(d). Factors within the work environment

The main barrier related to the work environment was a lack of time, education, treatment resources, and package or standardised assessments, to carry out guideline recommendations; which is universally consistent with the majority of research in this area [17, 2224, 26]. Some speech pathologists also reported that working in a rural or remote setting hindered their use of stroke CPGs. This difficulty had also been reported by rural urologists [44], but has not been examined in other allied health professionals. A further four barriers in the work environment were identified in this study that had not been reported in the literature previously. Firstly, a significantly larger proportion of speech pathologists who worked in private practice did not use stroke CPGs. Private speech pathologists may receive less intensive support from a multidisciplinary team and other colleagues, and are under more pressure to account for their direct client contact billable time; and thus may find it difficult to implement stroke CPGs. Furthermore, speech pathologists working in a community setting, Geriatric Evaluation and Management (GEM) unit, or across multiple settings (e.g. acute inpatients, community, outpatients, rehabilitation ward, and nursing homes) found it difficult to use stroke CPGs due to limited time and resources; and a perceived lack of stroke recommendations tailored to this continuum of care.

In relation to the work environment, the main factors that facilitated the use of guidelines included support from supervisors or colleagues to use the guidelines; workplace policies, pathways or procedures; and working in a multidisciplinary team. These facilitators were also reported by health professionals such as physicians, nurses, and occupational therapists previously [1820, 22, 26, 45]. Teamwork is a significant factor that influences the successfulness of stroke rehabilitation training programs and hence patient outcomes, such as functional gains [46] and length of hospital stay [47]. Thus supporting and collaborating with the multidisciplinary team and other speech pathologists seems to be essential when improving guideline implementation.

(e). Implementation strategies

Only one third of speech pathologists reported that they were provided with strategies or support to help implement the stroke CPG after the guideline was disseminated. As the overwhelming evidence suggests that dissemination of CPG alone is ineffective [18, 19], this may further illustrate why speech pathologists may find it difficult to implement guidelines.

The most frequent implementation strategies provided to speech pathologists were support from colleagues, educational meetings, and/or workplace policies. Although support from colleagues and educational meetings have been found to be effective in implementing guideline use [18, 19], workplace policies have not been considered in previous studies [1820]. Provision of a structural workplace policy or “rules” may be perceived as a guideline implementation strategy. Moreover, some strategies that have promising evidence behind them were not provided to speech pathologists, whilst other strategies that were provided have questionable evidence. For example, despite the extensive literature that reports that external educational outreach visits were effective in implementing guidelines [1820], only four speech pathologists were provided with this strategy. Whereas 15 participants were given financial incentives despite the inconclusive nature on the effectiveness of this strategy [19].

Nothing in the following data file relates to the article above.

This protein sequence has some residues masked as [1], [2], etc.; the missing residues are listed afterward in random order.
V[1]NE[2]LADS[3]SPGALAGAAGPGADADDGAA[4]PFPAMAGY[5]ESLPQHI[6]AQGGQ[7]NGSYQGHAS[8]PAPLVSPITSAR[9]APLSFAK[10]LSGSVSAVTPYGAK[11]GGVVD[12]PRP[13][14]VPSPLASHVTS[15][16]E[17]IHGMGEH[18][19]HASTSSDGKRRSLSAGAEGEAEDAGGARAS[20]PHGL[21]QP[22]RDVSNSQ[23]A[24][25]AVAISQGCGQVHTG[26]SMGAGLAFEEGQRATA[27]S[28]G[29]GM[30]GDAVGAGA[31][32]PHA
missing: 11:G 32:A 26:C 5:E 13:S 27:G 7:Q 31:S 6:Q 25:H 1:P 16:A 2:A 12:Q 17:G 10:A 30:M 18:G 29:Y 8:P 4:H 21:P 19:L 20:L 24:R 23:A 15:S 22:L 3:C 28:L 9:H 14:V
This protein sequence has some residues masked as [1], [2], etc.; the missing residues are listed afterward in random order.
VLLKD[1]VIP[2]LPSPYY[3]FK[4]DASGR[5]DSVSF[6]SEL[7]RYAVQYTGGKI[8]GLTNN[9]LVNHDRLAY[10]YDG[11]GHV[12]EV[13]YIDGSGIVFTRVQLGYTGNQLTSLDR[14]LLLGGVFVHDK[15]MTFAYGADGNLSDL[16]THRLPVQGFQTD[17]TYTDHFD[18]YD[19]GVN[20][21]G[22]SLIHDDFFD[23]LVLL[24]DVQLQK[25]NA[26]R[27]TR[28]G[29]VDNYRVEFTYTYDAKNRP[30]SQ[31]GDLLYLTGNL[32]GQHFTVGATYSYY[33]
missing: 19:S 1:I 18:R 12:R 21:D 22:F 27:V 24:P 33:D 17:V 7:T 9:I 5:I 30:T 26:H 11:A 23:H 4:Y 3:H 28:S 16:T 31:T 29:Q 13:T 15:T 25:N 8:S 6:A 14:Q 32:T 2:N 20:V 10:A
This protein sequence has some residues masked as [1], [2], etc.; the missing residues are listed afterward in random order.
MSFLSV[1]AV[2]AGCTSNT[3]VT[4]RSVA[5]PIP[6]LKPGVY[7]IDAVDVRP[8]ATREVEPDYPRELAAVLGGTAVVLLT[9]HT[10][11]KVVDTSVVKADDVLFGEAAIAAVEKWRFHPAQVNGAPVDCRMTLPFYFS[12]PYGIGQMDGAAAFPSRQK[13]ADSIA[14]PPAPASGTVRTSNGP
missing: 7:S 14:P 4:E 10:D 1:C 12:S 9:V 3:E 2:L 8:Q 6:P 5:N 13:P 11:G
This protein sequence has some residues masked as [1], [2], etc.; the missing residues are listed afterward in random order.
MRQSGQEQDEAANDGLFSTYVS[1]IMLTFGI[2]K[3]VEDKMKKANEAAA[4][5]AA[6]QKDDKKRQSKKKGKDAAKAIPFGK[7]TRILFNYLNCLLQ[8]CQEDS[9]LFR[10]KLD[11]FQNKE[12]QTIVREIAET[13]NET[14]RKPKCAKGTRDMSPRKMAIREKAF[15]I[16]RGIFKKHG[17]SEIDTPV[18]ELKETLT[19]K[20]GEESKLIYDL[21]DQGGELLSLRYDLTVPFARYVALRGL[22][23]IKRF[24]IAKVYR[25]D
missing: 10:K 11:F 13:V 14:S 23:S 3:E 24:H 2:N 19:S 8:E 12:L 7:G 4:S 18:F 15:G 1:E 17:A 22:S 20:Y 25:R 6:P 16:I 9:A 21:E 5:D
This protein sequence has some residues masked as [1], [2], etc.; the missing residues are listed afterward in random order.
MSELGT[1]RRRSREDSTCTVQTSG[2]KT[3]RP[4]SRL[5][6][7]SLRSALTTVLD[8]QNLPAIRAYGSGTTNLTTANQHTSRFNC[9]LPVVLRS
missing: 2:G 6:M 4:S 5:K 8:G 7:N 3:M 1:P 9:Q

Surprisingly, implementation strategies that were reported to be most effective for speech pathologists differed from results of systematic reviews on other health professionals. Speech pathologists indicated that educational meetings, educational resources, and support from colleagues were or would be the most useful strategy to assist with guideline implementation. This contrasts the extensive review on other health professionals where providing reminders was the most commonly reported effective strategy, followed by audit and feedback, opinion leaders, and educational outreach visits [1820]. Speech pathologists in this study reported reminders to be the least effective strategy which was not expected.

Understanding the factors that influence the implementation of stroke clinical practice guidelines in terms of the knowledge-to-action framework

The utilisation of the KTA framework in the survey design had illuminated other guideline implementation factors that go beyond a specific focus on barriers and facilitators and implementation strategies typically researched in the literature [1724, 26]. Therefore, a preliminary mapping exercise was conducted to conceptualise and further highlight the findings of the survey in relation to the KTA framework. These are presented in Table 3 and Table 4.